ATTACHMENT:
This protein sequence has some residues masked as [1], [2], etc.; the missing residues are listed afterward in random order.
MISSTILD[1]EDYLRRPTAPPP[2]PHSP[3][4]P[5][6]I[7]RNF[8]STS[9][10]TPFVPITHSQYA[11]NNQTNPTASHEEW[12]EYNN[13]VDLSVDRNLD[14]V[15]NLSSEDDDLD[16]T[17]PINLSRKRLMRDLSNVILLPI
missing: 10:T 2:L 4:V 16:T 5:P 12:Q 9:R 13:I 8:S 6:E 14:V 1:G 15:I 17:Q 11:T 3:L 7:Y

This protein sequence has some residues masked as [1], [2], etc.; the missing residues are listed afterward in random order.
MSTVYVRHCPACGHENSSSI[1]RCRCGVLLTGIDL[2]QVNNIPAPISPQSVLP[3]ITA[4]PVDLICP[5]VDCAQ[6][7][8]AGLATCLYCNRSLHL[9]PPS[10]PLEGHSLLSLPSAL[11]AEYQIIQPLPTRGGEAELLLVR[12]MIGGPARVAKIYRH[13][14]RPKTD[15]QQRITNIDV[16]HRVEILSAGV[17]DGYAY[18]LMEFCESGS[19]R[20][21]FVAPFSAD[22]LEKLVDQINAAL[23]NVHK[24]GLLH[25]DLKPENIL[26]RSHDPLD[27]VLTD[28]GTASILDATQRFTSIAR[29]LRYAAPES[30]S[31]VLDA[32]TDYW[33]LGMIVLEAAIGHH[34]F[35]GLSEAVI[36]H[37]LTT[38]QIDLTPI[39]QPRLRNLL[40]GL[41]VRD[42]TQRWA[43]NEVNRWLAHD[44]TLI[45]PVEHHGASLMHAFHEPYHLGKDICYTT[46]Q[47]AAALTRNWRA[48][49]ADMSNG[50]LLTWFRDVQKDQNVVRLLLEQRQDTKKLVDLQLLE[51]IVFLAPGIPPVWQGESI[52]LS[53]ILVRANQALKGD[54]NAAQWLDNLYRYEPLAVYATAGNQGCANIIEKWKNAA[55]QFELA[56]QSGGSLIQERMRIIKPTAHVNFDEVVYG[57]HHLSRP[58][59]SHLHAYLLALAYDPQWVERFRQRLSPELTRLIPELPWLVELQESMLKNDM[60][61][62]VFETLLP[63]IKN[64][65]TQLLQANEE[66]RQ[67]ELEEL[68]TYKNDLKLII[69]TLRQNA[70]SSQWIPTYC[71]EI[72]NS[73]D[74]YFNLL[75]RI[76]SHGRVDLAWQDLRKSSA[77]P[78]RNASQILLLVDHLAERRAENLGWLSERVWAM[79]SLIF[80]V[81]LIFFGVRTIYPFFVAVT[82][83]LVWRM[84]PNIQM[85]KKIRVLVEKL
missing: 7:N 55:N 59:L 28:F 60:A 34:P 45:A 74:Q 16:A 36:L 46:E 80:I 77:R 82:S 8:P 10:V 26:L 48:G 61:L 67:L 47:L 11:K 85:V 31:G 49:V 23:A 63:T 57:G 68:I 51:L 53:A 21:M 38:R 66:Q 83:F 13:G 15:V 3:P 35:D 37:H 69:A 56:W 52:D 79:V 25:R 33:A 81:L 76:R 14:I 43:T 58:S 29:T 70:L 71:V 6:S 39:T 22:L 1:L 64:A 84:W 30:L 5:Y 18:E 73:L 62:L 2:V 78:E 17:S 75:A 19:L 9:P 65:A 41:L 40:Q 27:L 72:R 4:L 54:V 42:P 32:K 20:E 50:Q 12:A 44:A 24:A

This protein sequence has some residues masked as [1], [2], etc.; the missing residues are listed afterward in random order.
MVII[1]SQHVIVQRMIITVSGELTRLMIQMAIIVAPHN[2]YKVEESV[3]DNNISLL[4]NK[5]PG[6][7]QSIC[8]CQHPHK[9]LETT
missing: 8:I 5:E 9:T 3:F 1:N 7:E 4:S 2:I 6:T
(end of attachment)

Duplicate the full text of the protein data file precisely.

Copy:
This protein sequence has some residues masked as [1], [2], etc.; the missing residues are listed afterward in random order.
MISSTILD[1]EDYLRRPTAPPP[2]PHSP[3][4]P[5][6]I[7]RNF[8]STS[9][10]TPFVPITHSQYA[11]NNQTNPTASHEEW[12]EYNN[13]VDLSVDRNLD[14]V[15]NLSSEDDDLD[16]T[17]PINLSRKRLMRDLSNVILLPI
missing: 10:T 2:L 4:V 16:T 5:P 12:Q 9:R 13:I 8:S 6:E 14:V 1:G 15:I 17:Q 11:T 3:L 7:Y

This protein sequence has some residues masked as [1], [2], etc.; the missing residues are listed afterward in random order.
MSTVYVRHCPACGHENSSSI[1]RCRCGVLLTGIDL[2]QVNNIPAPISPQSVLP[3]ITA[4]PVDLICP[5]VDCAQ[6][7][8]AGLATCLYCNRSLHL[9]PPS[10]PLEGHSLLSLPSAL[11]AEYQIIQPLPTRGGEAELLLVR[12]MIGGPARVAKIYRH[13][14]RPKTD[15]QQRITNIDV[16]HRVEILSAGV[17]DGYAY[18]LMEFCESGS[19]R[20][21]FVAPFSAD[22]LEKLVDQINAAL[23]NVHK[24]GLLH[25]DLKPENIL[26]RSHDPLD[27]VLTD[28]GTASILDATQRFTSIAR[29]LRYAAPES[30]S[31]VLDA[32]TDYW[33]LGMIVLEAAIGHH[34]F[35]GLSEAVI[36]H[37]LTT[38]QIDLTPI[39]QPRLRNLL[40]GL[41]VRD[42]TQRWA[43]NEVNRWLAHD[44]TLI[45]PVEHHGASLMHAFHEPYHLGKDICYTT[46]Q[47]AAALTRNWRA[48][49]ADMSNG[50]LLTWFRDVQKDQNVVRLLLEQRQDTKKLVDLQLLE[51]IVFLAPGIPPVWQGESI[52]LS[53]ILVRANQALKGD[54]NAAQWLDNLYRYEPLAVYATAGNQGCANIIEKWKNAA[55]QFELA[56]QSGGSLIQERMRIIKPTAHVNFDEVVYG[57]HHLSRP[58][59]SHLHAYLLALAYDPQWVERFRQRLSPELTRLIPELPWLVELQESMLKNDM[60][61][62]VFETLLP[63]IKN[64][65]TQLLQANEE[66]RQ[67]ELEEL[68]TYKNDLKLII[69]TLRQNA[70]SSQWIPTYC[71]EI[72]NS[73]D[74]YFNLL[75]RI[76]SHGRVDLAWQDLRKSSA[77]P[78]RNASQILLLVDHLAERRAENLGWLSERVWAM[79]SLIF[80]V[81]LIFFGVRTIYPFFVAVT[82][83]LVWRM[84]PNIQM[85]KKIRVLVEKL
missing: 7:N 55:N 59:L 28:F 60:A 34:P 45:A 74:Q 16:A 36:L 46:E 80:I 77:R 82:S 8:P 10:V 26:L 48:G 61:L 67:L 47:L 11:K 85:V 31:G 49:V 23:A 63:T 57:G 68:I 51:L 53:A 21:M 38:R 66:Q 83:F 13:G 15:V 3:P 35:D 37:H 69:A 56:W 52:D 79:V 25:R 33:A 81:L 76:R 14:I 43:T 58:S 29:T 70:L 71:V 6:S 39:T 22:L 1:L 64:A 84:W 30:L 5:Y 18:E 73:L 62:L 2:V 78:E 17:S 75:A 19:L 9:P 65:A 41:L 40:Q 27:L 72:R 4:L 54:V 42:P 32:K 20:E 50:Q 12:A 44:A 24:A

This protein sequence has some residues masked as [1], [2], etc.; the missing residues are listed afterward in random order.
MVII[1]SQHVIVQRMIITVSGELTRLMIQMAIIVAPHN[2]YKVEESV[3]DNNISLL[4]NK[5]PG[6][7]QSIC[8]CQHPHK[9]LETT
missing: 8:I 5:E 9:T 3:F 1:N 7:E 4:S 2:I 6:T